Remembering Jodie Lane
Last week, the New York Post reported on dogs getting electrocuted on a Brooklyn block. This happened as a result of melting snow and ice acting as a conduit for electricity coming from ConEd junction boxes in the street. During this time of year, it’s important to pay attention to your pets and see if they are displaying any strange or distressed reactions to the streets they walk upon, as well as to report this information to ConEd or the appropriate city agency. Not only is this important to the safety of your pets, but also to humans. Back in 2004, a woman by the name of Jodie Lane became the unfortunate victim of one of these errant electrified spots.
On January 16, 2004, Jodie Lane was walking her dogs in the East Village, where they began to act erratically around the corner of 11th Street and 1st Avenue (about a block away from GVSHP’s offices). When Jodie went down to investigate, she received a fatal dose of electricity coming from a metal ConEd junction box that had shorted in the sidewalk. The event shocked people all over New York City and led many to believe that the incident could have been prevented had Con Ed taken stricter safety measures. Soon the Jodie S. Lane Public Safety Foundation was created, a “non-profit, 501(c)(3) organization with a mission to improve pedestrian safety and prevent people and pets from being electrocuted, shocked or injured as a result of stray voltage.”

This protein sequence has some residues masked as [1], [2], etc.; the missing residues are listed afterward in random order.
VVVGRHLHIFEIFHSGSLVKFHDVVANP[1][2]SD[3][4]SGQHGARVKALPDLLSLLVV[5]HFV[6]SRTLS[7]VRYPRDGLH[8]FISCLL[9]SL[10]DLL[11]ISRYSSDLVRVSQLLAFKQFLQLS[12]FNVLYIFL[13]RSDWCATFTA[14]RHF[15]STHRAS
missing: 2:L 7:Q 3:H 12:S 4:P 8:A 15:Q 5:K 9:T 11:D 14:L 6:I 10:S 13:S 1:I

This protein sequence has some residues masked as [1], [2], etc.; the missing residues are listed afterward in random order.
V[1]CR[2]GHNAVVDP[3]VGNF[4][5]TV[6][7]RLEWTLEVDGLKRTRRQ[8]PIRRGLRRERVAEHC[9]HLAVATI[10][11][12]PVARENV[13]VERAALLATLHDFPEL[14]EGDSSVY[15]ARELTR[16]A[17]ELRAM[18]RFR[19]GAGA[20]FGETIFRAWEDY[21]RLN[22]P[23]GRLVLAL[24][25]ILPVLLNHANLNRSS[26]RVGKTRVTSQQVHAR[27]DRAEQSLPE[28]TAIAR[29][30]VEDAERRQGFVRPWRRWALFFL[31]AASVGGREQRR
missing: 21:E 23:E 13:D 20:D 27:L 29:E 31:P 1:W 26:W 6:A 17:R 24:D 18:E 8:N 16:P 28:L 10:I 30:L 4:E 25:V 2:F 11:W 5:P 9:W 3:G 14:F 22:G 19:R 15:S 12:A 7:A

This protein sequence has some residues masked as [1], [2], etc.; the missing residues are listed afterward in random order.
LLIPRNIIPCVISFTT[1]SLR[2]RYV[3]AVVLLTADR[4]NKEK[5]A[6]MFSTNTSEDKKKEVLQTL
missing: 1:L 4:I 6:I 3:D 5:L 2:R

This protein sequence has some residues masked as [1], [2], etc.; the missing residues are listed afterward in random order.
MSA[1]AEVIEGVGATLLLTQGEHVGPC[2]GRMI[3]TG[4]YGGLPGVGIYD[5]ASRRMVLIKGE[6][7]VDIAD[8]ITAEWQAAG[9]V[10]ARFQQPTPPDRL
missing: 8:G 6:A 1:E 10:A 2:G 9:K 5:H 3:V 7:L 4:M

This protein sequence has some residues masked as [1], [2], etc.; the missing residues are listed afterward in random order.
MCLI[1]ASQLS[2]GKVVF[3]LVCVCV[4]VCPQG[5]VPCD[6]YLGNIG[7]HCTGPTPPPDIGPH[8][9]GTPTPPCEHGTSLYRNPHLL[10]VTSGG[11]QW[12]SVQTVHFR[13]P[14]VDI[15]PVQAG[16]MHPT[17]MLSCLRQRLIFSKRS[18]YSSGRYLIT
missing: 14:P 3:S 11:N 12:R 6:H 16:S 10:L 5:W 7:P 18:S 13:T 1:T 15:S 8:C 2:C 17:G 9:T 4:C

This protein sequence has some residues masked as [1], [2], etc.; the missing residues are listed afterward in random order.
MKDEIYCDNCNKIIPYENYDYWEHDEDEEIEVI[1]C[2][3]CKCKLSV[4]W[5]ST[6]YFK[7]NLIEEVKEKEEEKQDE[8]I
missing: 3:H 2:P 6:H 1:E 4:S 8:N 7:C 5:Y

In memory of Jodie and this unfortunate incident, her fiancé Alex Wilbourne gathered over 3,000 signatures and enough community support to have the block renamed for Jodi. In May of 2005, Wilbourne’s dream came true when the new street sign for Jodie Lane Place was revealed. The Villager described his journey:
He said when he’d gone before Community Board 3 — by chance on her birthday — to make his pitch for their support for the street co-naming, he realized it was an “unorthodox naming.” Jodie Lane wasn’t the sort of person who usually gets a street sign: she wasn’t a hero in the usual sense — like a police officer or firefighter who fell in the line of duty — or a poet or a musician. But the outpouring of support was tremendous.
Losing your pet or your life is a terrible tragedy, regardless of the time of year. Given the extra risk of encountering electrified patches of street and sidewalk due to the salt and snow, we encourage everyone to be cognizant of where they and their pets step, in the Village or anywhere else in NYC.